In the Nature Center Gallery:
Join us in the Nature Center for a reception with the artist, Donna Sharrett on Sunday, October 4 from 3 pm - 5 pm!
Donna Sharrett's work has been widely exhibited including a solo exhibition at the Everson Museum in Syracuse. Sharrett's Teatown exhibition will include her sculptural collage work and photography of spider webs found in her garden. Spider webs have long been referenced in Sharrett's work as homage to these amazing ephemeral objects which she considers the maser fiber works. Her art will be on display in the Nature Center from October 1 - 31.
Featured Programs: Join Us for Bat Week!
Bats around the world battle extinction. Millions die each year from human impact or are simply forced from their homes. Teatown is participating in BAT WEEK to bring awareness to bats and conservation efforts to protect them.
Bats in Peril
Thursday, October 29, 7:00 pm
Bats are amazing mammals that help keep insect populations in check. Sadly New York's bat populations are in a critical state of decline due to white-nose syndrome. Come learn all about the curious and often misunderstood world of nocturnal insect-eating bats, and what present-day challenges they face. Learn why we should all care about a future without these important little creatures.
Build a Bat House
Saturday, October 31, 10:00 am - 12:00 pm
Bothered by pesky insects in your backyard every summer? Bats are nature's insect control mechanism, swooping in the air to eat mosquitos and other flying insects. They are also plant pollinators and seed dispersers, promoting biodiversity. Be a friend to bats by building a bat house and join a national conservation effort to save these critically threatened animals. Additional material fee: $45/box/one per family.
Registration is required for all programs. Unless otherwise noted, all programs meet in the Nature Center and are $7 per person or FREE for members.
An Update on The Croft:
An Update on the September 30, 2015 deadline for submissions for the Croft:
The Board of Directors of Teatown has decided to defer a final decision on the future of the Croft pending Teatown’s completion of a capital needs and resources assessment currently underway.
1:00 pm - 2:00 pm
Children 6 and up accompanied by an adult
Invasive plants are detrimental to our meadows and forests but there can be an upside too! Using invasive plants like bittersweet and common reed we will create dreamcatchers, woven mats, and more. Learn how to identify these invasive species and create something beautiful too! Meet at Cliffdale Farm.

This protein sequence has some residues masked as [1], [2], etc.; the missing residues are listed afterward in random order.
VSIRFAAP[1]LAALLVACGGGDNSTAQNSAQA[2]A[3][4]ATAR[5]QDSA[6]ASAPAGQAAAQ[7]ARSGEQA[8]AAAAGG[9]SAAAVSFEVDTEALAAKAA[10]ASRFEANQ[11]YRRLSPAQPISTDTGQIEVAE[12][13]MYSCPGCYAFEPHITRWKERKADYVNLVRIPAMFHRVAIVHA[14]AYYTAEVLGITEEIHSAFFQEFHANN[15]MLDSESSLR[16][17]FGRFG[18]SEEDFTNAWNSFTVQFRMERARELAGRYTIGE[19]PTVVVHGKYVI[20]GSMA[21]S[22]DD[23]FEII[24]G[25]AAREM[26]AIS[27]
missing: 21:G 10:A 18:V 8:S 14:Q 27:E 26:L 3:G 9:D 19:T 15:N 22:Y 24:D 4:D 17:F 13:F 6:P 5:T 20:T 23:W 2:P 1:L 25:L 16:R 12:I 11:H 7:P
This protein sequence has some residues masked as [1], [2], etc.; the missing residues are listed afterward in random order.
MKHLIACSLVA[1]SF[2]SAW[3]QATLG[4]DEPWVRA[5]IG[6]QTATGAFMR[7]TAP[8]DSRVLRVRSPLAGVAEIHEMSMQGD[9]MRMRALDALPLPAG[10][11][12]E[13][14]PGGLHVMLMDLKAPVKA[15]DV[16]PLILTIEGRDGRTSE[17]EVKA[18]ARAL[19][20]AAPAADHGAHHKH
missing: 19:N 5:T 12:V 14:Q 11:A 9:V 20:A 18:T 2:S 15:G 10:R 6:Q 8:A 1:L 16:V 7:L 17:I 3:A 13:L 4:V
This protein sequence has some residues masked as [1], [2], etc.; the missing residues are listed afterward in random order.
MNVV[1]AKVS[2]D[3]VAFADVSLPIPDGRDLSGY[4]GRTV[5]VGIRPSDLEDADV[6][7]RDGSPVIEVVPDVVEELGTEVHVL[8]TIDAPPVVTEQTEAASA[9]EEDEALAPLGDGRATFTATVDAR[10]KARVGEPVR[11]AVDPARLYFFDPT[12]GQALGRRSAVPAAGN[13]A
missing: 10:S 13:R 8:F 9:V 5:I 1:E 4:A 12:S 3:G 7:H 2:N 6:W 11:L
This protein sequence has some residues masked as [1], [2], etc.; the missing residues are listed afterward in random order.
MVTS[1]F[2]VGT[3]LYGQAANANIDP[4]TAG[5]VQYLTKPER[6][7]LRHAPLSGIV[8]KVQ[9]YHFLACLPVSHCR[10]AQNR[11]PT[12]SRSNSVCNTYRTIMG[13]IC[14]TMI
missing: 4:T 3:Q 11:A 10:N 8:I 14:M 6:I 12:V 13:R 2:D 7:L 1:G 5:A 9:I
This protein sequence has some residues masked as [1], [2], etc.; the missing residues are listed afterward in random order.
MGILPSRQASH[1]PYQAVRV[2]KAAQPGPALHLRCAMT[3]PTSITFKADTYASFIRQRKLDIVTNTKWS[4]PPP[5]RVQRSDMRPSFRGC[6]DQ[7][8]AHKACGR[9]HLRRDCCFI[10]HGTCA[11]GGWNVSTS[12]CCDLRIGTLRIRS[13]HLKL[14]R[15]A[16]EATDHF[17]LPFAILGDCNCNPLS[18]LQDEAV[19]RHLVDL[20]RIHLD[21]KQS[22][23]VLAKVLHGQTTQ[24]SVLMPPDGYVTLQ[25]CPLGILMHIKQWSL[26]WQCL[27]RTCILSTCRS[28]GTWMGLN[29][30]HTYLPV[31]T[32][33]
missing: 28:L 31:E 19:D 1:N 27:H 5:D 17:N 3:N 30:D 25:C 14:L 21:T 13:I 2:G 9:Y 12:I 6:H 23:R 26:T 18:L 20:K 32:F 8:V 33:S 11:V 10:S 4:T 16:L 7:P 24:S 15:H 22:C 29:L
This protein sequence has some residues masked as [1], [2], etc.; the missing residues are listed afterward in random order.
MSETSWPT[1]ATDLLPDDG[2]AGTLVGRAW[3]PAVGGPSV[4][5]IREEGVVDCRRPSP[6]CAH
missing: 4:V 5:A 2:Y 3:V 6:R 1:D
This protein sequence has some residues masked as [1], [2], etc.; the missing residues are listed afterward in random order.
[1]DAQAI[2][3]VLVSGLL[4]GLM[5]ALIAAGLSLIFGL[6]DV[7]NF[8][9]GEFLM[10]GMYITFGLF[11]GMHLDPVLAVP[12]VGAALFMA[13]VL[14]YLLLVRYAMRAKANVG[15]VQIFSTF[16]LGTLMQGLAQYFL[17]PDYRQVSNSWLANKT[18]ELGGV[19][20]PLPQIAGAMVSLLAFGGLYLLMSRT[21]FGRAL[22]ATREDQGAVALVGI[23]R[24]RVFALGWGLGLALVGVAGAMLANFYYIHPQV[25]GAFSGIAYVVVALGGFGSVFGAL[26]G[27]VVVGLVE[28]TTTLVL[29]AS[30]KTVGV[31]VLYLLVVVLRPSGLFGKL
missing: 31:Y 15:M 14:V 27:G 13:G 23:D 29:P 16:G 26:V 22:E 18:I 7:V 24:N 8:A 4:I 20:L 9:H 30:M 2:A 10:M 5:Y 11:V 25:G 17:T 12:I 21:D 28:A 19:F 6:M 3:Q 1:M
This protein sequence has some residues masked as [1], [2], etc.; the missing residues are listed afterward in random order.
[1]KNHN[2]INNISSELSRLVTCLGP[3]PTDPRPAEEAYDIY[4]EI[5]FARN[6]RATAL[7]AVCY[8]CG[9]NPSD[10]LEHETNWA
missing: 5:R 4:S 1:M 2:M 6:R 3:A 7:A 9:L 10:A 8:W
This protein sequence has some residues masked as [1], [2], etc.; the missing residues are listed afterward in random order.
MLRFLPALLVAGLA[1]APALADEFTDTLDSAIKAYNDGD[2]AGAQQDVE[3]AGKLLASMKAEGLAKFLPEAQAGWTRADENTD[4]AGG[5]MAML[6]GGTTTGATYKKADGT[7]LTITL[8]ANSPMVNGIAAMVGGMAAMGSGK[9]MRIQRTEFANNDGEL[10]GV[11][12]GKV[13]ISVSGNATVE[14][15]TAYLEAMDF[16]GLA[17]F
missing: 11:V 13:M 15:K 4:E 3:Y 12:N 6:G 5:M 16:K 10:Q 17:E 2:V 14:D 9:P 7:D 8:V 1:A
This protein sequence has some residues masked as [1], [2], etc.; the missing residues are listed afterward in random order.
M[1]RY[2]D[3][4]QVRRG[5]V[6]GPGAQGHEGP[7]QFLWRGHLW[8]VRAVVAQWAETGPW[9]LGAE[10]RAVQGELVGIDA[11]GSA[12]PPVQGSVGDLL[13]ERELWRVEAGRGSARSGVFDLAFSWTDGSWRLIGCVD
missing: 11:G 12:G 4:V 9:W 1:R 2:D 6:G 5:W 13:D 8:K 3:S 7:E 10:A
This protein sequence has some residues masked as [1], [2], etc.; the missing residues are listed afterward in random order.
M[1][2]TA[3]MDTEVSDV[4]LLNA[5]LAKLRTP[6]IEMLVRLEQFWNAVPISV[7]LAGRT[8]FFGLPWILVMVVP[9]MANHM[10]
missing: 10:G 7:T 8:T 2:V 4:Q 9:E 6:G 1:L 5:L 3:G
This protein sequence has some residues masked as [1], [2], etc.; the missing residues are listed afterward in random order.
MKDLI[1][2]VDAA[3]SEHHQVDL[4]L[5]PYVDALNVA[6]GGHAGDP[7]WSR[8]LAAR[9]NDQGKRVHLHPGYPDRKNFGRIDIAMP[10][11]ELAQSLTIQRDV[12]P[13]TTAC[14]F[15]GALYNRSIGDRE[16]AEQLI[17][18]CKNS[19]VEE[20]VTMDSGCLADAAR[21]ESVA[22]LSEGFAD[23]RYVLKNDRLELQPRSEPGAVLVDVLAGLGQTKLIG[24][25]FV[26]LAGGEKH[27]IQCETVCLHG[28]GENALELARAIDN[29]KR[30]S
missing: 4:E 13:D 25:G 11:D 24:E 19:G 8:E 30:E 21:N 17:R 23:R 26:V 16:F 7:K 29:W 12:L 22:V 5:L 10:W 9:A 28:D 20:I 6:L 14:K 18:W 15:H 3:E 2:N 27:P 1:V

Tour a small local vegetable farm with Farmer Mike of Nourishing Farms at Teatown's Cliffdale Farm plot. We'll talk as we walk and learn effective and accessible ecological growing techniques and practices for better plant health and higher nutritional content for humans. For Adults.
11:00 am - 12:00 pm
Meet a few of Teatown ambassadors in this program featuring animals that have special adaptations. All welcome.
Deer Management at Teatown 2015
Information on Teatown’s Deer Management Program 2015 here
Happenings Around Teatown
Click here to read press articles written about Teatown.
October 2, 2015
A BIG thank you to DISH for their volunteer service at Teatown last weekend. They assisted us in repairing an area of fence around Wildflower Island which was damaged from a tree downed by beaver. They custom fit wire fencing to add to our existing exclosure and collected large rocks to pin down the sections.CONTINUE READING
August 14, 2015
Nature Girls campers met with Michael Yokem of Nourishing Farms to learn about wild edible plants. He spent some time teaching the girls about the identification of edible plants and the various uses of these plants, such as for medicines and teas. The girls tasted pigweed, a green, leafy, wild spinach and then went foraging to see what they could find.CONTINUE READING
August 7, 2015
On July 14, seventeen educators enrolled in the Watershed Agricultural Council's summer teacher training program offered by the Watershed Forestry Institute for Teachers (WFIT) visited Teatown. At Teatown, the teachers met with Education Director, Phyllis Bock and Director of Conservation Science Mike Rubbo to learn about the broad range of programs we offer, from Watershed Education to TESA. The teachers also learned about Teatown's phenology trail with Hillary Siener, Teatown's Conservation Scientist.CONTINUE READING